Academic journal article Notes

Audio and Video Equipment Basics for Libraries

Academic journal article Notes

Audio and Video Equipment Basics for Libraries

Article excerpt

AUDIO LIBRARIES Audio and Video Equipment Basics for Libraries. By Jim Farrington. (Music Library Association Basic Manual Series, No. 5.) Lanham, MD: Scarecrow Press, 2006. [viii, 144 p. ISBN 0-8108-5716-2; ISBN-13 978-08108-5716-2. $45.] Illustrations, index, bibliography, sources for equipment reviews, glossary.

The need for audio and visual playback equipment has existed since libraries began collecting media early in the twentieth century. As streaming media and portable MP3 and video players change how patrons experience music and film, many libraries are reexamining their audiovisual formats, equipment, and listening spaces. Audio and Video Equipment Basics for Libraries, with its focus on past, present, and future playback technologies, offers relevant and insightful information for those involved with or interested in listening and viewing logistics in the library setting. While most books on the market are geared towards the audiophile, sound archivist, or home theater enthusiast, this welcome publication presents information and advice specific to a library's needs, collections, and budgets.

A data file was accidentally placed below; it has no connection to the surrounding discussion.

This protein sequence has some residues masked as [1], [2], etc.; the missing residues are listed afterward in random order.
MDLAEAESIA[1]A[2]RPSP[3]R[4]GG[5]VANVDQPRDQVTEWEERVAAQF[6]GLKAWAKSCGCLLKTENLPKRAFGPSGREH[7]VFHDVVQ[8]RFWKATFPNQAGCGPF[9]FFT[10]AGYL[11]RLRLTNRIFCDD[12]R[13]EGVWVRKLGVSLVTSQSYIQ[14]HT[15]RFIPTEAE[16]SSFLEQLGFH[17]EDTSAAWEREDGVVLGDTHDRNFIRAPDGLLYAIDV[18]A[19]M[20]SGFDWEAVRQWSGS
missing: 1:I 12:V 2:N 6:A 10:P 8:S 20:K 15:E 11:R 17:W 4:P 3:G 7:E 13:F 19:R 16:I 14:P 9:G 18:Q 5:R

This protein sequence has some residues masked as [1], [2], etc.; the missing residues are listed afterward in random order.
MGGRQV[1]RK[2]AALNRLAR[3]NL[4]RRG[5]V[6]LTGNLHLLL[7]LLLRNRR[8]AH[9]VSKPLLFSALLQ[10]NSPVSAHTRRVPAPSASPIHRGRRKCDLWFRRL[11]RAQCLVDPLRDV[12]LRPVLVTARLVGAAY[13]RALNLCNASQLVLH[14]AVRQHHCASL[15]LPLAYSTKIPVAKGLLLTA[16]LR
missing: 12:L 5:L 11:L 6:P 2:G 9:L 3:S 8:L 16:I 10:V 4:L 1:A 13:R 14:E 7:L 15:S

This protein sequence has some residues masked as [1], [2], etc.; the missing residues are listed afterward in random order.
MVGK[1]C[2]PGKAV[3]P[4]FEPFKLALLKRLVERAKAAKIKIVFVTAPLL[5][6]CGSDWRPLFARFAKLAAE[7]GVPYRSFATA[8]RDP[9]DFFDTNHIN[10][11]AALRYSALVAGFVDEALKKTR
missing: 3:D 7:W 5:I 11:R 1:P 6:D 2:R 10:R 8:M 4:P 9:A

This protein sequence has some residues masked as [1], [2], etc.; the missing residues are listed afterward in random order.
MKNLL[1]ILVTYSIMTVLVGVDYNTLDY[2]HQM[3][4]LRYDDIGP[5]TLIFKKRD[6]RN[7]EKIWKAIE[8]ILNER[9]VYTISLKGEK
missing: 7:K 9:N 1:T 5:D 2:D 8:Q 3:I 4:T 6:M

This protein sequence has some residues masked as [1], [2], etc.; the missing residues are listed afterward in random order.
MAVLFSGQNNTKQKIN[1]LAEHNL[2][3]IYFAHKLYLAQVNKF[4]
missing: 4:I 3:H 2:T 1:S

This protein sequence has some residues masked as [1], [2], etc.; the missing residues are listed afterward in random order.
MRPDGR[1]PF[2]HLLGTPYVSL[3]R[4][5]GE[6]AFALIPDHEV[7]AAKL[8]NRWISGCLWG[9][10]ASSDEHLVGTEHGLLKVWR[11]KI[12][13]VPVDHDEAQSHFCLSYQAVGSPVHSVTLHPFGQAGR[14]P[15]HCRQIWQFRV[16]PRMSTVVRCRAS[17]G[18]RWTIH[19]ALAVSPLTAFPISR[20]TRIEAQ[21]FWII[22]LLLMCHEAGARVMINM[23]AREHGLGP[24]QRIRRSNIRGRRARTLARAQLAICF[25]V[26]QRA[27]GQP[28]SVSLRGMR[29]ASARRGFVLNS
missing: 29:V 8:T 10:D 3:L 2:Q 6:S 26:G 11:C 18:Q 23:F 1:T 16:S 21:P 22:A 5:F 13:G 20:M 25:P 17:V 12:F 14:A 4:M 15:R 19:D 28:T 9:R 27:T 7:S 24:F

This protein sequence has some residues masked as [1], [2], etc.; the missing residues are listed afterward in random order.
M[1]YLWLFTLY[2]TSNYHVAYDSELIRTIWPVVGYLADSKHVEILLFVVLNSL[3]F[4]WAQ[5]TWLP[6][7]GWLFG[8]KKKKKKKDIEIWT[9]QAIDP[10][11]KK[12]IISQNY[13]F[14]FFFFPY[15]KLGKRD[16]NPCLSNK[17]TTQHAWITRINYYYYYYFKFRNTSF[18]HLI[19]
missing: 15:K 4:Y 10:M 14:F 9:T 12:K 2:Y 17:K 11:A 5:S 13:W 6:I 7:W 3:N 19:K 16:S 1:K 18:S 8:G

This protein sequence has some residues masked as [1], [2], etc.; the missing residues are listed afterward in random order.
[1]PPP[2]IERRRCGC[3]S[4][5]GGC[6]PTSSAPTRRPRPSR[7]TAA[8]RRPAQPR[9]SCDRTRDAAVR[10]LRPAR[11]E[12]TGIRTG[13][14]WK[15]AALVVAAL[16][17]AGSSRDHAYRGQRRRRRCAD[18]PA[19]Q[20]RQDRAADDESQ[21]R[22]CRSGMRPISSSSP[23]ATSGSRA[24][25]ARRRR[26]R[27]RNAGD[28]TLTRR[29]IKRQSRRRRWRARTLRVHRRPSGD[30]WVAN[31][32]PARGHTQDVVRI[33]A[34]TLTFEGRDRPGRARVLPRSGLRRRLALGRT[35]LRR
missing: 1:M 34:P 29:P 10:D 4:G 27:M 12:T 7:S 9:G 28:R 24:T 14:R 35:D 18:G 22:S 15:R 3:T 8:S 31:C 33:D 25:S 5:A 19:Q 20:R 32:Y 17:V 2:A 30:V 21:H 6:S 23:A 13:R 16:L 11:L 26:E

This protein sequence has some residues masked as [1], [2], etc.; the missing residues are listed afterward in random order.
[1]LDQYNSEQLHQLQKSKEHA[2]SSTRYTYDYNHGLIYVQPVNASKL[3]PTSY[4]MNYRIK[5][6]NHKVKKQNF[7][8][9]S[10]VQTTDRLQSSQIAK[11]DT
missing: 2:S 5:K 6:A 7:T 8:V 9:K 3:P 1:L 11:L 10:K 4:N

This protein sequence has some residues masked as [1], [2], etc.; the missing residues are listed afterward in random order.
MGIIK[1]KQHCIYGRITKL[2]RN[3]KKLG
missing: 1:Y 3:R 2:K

Farrington is an eminently qualified author. Formerly the music librarian and director of the World Music Archives at Wesleyan University, he is currently the head of public services of the Sibley Music Library at the Eastman School of Music. He teaches a seminar on the history and aesthetics of sound recordings at the Eastman School of Music and wrote the article "Preventive Maintenance for Audio Discs and Tapes" (Notes 48, no. 2 [December 1991]: 437-45). A past president of the Association of Recorded Sound Collections (ARSC), Farrington remains involved in the association and currently serves as the Music Library Association's liaison to both ARSC and the International Association of Sound and Audiovisual Archives (IASA). His writing demonstrates that he is conversant with current trends and practices and possesses a thorough understanding of both audio and video.

The breadth of this volume is impressive. It addresses most of the challenges one might encounter when designing or redesigning listening areas, ordering and maintaining equipment, or developing a circulation policy for audio equipment. The book is divided into six chapters on the following topics: the listening environment, source components, video, electronics, sound producers, and miscellaneous. Farrington presents brief histories of the various formats, explains how they function, discusses desirable features in playback equipment, and provides tips to improve sound and prolong equipment life. He reviews all of the current and some older audio and video technologies, as well as some that will appear in the next few years. Farrington mentions commercial streaming audio services such as Naxos and Classical Music Library, but the focus in this volume is clearly on audio and video equipment in the library. …

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